Opinion

Abortion big wigs admit propaganda

Abortion groups’ plan to get the abortion-causing drug misoprostol widely used for post-partum bleeding has run into roadblocks.
Mon May 27, 2013 - 3:17 pm EST

May 27, 2013 (TurtleBay) - Abortion groups’ plans to get the abortion-causing drug misoprostol widely used for post-partum bleeding has run into roadblocks. People in the targeted areas know what they’re up to, and that the message that “misoprostol saves lives” is hyperbole intended to influence policymakers.

Leaders of this campaign gave an update at a seminar held in conjunction with the Women Deliver conference. While they agree with medical authorities that another drug, oxytocin, is the “gold standard” to treat hemorrhaging after birth, they want countries to adopt misoprostol into their national clinical guidelines.

But this is being resisted, mainly by religious leaders, who are concerned misoprostol will be “re-purposed for abortion,” said Ann Starrs, president of Family Care International.

She did not mock this belief. She couldn’t – because abortion groups have publicly advertised for women to use misoprostol in countries where abortion is unavailable or illegal. As reported in the Friday Fax, one group boasted of opening a clinic in Tanzania which “is not a health organization — it focuses on advocacy and women’s rights,” to dispense misoprostol for abortion.

Starrs’ suggestions to counter this resistance is to enlist medical professionals to be the voice for the campaign, and to come up with better messaging. “Evidence based information,” that is, studies designed for advocacy, should be distributed. And secure commitments from governments and others to include misoprostol in their budgets.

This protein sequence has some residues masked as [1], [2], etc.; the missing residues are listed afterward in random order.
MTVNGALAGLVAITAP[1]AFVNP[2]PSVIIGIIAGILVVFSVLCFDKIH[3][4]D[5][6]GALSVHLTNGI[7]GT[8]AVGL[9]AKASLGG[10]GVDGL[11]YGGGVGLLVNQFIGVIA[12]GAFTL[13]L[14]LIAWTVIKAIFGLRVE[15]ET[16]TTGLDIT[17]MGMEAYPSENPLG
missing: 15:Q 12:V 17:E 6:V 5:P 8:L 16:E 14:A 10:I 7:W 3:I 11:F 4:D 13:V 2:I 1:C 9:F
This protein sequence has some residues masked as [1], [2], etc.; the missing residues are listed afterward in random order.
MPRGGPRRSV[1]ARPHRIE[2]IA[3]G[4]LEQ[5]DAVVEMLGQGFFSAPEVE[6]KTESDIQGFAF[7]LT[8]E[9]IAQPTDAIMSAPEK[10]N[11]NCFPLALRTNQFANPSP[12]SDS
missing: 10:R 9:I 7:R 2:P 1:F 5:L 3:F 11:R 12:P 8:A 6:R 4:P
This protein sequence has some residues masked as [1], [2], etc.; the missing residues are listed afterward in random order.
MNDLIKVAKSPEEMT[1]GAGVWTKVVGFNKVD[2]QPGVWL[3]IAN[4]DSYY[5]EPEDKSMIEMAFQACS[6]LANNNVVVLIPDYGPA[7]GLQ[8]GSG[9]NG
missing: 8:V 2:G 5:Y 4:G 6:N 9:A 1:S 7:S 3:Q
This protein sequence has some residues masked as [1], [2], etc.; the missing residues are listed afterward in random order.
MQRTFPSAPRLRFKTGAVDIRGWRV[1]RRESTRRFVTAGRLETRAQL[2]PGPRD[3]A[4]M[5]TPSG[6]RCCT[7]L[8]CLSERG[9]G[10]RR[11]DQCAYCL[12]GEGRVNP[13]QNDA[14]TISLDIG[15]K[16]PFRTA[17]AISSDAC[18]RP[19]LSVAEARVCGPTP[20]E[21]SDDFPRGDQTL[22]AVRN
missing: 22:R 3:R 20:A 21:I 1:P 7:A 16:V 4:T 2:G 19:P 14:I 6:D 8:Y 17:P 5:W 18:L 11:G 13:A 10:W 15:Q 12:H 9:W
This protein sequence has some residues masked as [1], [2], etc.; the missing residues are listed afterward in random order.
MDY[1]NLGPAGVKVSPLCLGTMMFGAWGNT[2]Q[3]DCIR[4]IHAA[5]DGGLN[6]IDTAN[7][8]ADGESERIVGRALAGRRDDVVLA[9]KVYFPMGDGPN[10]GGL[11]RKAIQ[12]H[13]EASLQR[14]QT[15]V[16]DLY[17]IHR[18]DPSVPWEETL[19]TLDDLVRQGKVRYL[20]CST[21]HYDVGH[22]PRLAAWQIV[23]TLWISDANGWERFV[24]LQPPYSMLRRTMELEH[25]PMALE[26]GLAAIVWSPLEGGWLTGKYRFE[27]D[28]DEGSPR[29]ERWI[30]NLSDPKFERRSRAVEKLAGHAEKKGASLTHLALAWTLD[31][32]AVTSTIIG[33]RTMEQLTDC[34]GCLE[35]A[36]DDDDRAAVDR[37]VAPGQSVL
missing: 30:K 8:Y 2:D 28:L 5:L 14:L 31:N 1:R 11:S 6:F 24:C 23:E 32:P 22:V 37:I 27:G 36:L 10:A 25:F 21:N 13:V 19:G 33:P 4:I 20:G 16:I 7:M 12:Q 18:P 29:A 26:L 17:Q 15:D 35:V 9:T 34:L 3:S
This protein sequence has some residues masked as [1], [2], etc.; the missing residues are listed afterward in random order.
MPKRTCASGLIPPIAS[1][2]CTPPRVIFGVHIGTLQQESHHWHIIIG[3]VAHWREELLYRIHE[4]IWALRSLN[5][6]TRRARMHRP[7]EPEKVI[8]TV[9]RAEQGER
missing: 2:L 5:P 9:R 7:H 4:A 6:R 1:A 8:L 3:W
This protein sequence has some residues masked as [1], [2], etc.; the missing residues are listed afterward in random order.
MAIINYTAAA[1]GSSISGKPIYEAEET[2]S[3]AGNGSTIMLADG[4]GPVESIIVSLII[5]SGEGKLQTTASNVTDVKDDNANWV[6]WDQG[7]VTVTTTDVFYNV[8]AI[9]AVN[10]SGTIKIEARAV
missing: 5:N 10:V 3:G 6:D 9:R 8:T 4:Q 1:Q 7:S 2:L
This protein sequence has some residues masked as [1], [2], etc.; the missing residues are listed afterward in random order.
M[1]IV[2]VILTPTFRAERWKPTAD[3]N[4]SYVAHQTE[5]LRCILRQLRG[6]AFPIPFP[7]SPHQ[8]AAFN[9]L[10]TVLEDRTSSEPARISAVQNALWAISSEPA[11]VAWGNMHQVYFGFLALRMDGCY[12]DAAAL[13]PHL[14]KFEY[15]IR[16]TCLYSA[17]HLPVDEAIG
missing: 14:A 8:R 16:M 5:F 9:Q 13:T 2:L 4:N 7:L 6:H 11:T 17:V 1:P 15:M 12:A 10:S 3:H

An audience member challenged the presenters that they “need a bit of honesty.” The message that “misoprostol saves lives” isn’t true. It will create a false assurance that will backfire when women still die after using the drug.

Surprisingly, Beverly Winikoff — a presenter and long-time activist for medical abortions — conceded, “We don’t know if it saves lives.” It could be other interventions taken in addition to misoprostol that are actually helping women.

Put on the spot, Ann Starrs, whose specialty is advocacy, admitted the slogan “misoprostol saves lives” is misleading. “The attention span of policy makers mean we need some hyperbole,” she stated.

At this, the moderator ended the seminar – 10 minutes early – because, he said, they had run out of time.

Reprinted with permission from Turtle Bay and Beyond.


  abortion, misoprostol, women deliver

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